What’s the Diff: Hot and Cold Data Storage

Post Syndicated from Peter Cohen original https://www.backblaze.com/blog/whats-the-diff-hot-and-cold-data-storage/

Temperature Cold - Data Delay: Seconds to Hours vs. Temperature Hot - Data Delay: None

It’s been common to use temperature terminology, specifically a range from cold to hot, to describe the levels of tiered service available to data storage customers. The levels have been differentiated according to how crucial to current business the stored data is and how frequently it will be accessed. These terms likely originated according to where the data was historically stored: hot data was close to the heat of the spinning drives and the CPUs, and cold data was on tape or a drive far away from the data center floor.

There are no standard industry definitions of what hot and cold mean when applied to data storage, so you’ll find them used in different ways, which makes comparing services challenging. Generally, though, hot data requires the fastest and most expensive storage because it’s accessed more frequently and cold (or cooler) data that is accessed less frequently can be stored on slower, and consequently, less expensive media.

The terms are still used by the major storage vendors to describe their tiered storage plans. Below, we’ll get into why these terms have become less useful for anticipating both storage cost and performance thanks to the advent of less expensive and more efficient storage offerings, such as hot cloud storage, that effectively offer hot storage performance at cold storage prices.

Defining Hot Storage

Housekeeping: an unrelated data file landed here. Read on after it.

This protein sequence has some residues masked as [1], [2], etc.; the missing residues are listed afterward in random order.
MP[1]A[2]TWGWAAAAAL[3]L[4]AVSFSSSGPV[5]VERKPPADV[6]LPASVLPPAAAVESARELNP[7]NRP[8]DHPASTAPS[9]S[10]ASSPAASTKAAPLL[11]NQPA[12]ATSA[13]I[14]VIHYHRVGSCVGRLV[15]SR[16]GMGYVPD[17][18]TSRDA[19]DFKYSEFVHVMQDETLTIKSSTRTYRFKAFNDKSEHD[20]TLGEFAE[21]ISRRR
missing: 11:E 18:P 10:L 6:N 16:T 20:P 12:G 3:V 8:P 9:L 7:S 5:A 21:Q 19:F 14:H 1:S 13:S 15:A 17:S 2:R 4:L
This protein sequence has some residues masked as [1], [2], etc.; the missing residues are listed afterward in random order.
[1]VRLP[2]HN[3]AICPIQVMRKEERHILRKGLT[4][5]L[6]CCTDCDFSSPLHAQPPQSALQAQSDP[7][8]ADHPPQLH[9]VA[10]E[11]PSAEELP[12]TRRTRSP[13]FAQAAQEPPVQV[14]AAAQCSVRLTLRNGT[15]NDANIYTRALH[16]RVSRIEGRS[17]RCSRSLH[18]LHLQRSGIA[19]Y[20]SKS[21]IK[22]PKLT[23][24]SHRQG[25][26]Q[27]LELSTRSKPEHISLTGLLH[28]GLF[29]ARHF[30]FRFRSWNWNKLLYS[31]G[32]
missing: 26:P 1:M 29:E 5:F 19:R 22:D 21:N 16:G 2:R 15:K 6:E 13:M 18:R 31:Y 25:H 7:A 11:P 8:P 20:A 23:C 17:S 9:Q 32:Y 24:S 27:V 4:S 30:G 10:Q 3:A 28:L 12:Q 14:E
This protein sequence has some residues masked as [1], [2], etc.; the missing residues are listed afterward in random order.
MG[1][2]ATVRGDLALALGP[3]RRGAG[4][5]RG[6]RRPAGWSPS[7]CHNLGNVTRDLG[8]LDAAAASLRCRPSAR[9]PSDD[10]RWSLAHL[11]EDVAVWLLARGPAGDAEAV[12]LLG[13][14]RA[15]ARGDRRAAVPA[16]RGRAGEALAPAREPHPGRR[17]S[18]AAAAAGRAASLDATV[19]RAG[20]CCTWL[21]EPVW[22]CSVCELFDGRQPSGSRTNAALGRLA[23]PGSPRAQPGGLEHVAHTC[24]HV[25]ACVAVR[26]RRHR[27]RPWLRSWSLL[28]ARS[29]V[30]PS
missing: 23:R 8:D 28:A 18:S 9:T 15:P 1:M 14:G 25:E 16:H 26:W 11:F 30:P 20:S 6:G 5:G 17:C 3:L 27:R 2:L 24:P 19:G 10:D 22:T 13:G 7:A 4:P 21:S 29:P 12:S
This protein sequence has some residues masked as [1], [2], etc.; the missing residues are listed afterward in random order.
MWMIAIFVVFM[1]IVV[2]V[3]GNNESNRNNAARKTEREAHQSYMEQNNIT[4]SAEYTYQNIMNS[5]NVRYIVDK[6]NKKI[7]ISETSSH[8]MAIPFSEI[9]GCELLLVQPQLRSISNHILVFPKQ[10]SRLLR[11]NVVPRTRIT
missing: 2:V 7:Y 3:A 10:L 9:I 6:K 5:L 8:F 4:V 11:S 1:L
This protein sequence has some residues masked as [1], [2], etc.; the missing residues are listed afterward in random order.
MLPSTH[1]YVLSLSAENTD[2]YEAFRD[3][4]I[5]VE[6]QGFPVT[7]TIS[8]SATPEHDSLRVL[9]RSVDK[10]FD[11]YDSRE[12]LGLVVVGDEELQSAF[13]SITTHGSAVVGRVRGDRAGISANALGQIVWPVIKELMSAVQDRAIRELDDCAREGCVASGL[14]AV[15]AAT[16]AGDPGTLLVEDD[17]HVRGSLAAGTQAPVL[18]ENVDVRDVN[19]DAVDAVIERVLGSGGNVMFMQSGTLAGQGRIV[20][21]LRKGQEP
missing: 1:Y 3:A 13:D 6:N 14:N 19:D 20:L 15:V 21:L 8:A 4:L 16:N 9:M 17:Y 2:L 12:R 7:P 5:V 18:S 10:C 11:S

Hot storage is data that needs to be accessed right away. If the stored information is business-critical and you can’t wait for it when you need it, that’s a candidate for hot storage.

To obtain the fast data access required for hot data storage, the data is commonly stored in hybrid or tiered storage environments. The hotter the service, the more likely that it will use the latest drives, fastest transport protocols, and be located near to the client or in multiple regions as needed.

Cloud data storage providers charge a premium for hot data storage because it’s resource-intensive. Microsoft’s Azure Hot Blobs and Amazon AWS services don’t come cheap.

Data stored in the hottest tier might use solid-state drives, which are optimized for lower latency and higher transactional rates compared to traditional hard drives. In other cases, hard disk drives are more suitable for environments where the drive is heavily accessed due to their higher durability standing up to intensive read/write cycles.

No matter the storage media used, the workloads in hot data storage require fast and consistent response times. Some examples of the uses for this type of storage would be interactive video editing, web content, online transactions and the like. Hot storage services also are tailored for workloads with many small transactions, such as capturing telemetry data, messaging, and data transformation.

Defining Cold Storage

On the other end of the thermometer, cold (or cooler) data is data that is accessed less frequently and also doesn’t require the fast access of warmer data. That includes data that is no longer in active use and might not be needed for months, years, decades, or maybe never. Practical examples of data suitable for cold storage include old projects, records needed to be maintained for financial, legal, HR, or other business record keeping requirements, or anything else that’s of value but not needed anytime soon.

Cold data is usually stored on lower performing and less expensive storage environments in-house or in the cloud. Tape has been a popular storage medium for cold data. LTO, Linear Tape-Open, was originally developed in the late 1990s as a low-cost storage option. To review data from LTO, the tapes must be physically retrieved from storage racks and mounted in a tape reading machine, making it one of the slowest, therefore coldest, methods of storing data.